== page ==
Remaining GBRA lakes will not be drained for at least 12 months

Bulkheads and docks at Lake Dunlap now tower over the water level after the spillgate failure May 14.

Bulkheads and docks at Lake Dunlap now tower over the water level after the spillgate failure May 14.

The four remaining lakes that make up the Guadalupe Valley Lakes—Lake McQueeny, Lake Placid, Meadow Lake and Lake Gonzales—will not be drained, pending a second court hearing in October 2020.

The Guadalupe-Blanco River Authority, the acting authority for the lakes, and plaintiffs representing multiple lake communities reached a settlement Sept. 16 to prevent the dewatering of the four remaining lakes for a 12-month period.

The lawsuit stemmed from a GBRA decision to drain the four lakes after dams at two of the six Guadalupe Valley Lakes—Lake Wood and Lake Dunlap—failed in recent years.

Details of the settlement include the appointment of a panel of three experts to decide if any areas of the remaining lakes are still safe for recreational activity. The expert panel will have 30 days to make their decision, with an option to extend the timeline to 60 days.

“This temporary injunction will allow all parties to continue to work together to identify a solution and funding for the necessary replacement of the dams,” GBRA said in a statement following the ruling. “While GBRA will work closely with law enforcement officials to enforce activity restrictions, is of the utmost importance that the community adhere to the limitations and continue to respect all restrictions until a long-term solution can be reached.”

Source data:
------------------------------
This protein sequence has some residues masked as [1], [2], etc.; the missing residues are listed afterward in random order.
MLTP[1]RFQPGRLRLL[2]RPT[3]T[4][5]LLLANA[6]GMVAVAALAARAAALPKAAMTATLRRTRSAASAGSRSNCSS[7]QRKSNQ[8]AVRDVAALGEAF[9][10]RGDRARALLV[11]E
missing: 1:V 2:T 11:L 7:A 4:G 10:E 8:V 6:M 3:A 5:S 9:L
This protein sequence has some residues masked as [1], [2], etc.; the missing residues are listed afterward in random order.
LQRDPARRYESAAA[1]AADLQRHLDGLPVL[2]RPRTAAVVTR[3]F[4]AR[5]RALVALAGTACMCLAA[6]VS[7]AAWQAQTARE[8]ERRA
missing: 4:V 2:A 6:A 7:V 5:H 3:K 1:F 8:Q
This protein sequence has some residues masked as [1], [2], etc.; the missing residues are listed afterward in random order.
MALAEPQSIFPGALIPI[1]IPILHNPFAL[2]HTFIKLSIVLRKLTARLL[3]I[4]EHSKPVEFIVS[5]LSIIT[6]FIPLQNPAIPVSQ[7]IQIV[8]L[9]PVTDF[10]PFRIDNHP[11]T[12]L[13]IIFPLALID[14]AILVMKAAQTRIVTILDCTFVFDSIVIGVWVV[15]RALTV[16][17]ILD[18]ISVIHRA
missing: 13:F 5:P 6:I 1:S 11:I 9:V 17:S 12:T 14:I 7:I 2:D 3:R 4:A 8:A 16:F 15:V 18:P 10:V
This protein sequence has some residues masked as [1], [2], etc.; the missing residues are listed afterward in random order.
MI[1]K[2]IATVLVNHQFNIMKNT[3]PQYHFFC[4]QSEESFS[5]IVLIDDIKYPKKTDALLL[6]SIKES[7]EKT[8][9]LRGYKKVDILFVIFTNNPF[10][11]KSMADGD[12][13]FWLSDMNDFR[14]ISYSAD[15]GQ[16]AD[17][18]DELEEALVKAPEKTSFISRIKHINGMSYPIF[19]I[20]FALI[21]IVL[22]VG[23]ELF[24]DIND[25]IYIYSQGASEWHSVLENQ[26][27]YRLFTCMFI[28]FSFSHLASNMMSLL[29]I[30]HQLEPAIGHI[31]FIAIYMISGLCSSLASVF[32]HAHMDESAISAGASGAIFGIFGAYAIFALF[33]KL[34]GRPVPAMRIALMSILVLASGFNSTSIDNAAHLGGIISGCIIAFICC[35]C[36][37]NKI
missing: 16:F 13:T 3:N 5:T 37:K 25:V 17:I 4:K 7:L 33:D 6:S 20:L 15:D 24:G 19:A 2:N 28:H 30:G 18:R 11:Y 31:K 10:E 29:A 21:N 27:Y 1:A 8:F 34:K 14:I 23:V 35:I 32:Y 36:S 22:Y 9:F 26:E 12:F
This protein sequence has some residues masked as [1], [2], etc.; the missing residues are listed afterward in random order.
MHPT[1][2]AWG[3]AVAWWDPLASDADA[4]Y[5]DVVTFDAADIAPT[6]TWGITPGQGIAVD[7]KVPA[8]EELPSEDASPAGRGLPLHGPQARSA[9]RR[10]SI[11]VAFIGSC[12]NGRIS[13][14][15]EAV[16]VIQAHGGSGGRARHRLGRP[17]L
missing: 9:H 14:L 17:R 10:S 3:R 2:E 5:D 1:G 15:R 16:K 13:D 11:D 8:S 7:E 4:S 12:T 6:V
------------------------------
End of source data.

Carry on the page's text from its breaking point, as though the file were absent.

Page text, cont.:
The GBRA and plaintiffs will choose one expert apiece. A third, mutually-agreed-upon expert will complete the panel.

The four remaining Guadalupe Valley Lakes will be closed beginning Sept. 19 while the panel comes to a decision. Law enforcement patrols will be active on each lake to enforce restrictions.

“The dams forming the Guadalupe Valley Lakes remain in dire need of replacement, having surpassed their useful life at more than 90 years old,” GBRA said. “The settlement in the Guadalupe Valley Lakes litigation helps the Guadalupe-Blanco River Authority achieve its immediate priority of ensuring the safety of those on and around the lakes while simultaneously continuing to work collaboratively with key stakeholders to preserve their long-term sustainability.”
By Ian Pribanic
Ian Pribanic covers city government, transportation, business and education news for Community Impact Newspaper in the Keller-Roanoke-Northeast Fort Worth areas. A Washington D.C. native and University of North Texas graduate, Ian was previously an editor for papers in Oklahoma, West Texas and for Community Impact in New Braunfels.


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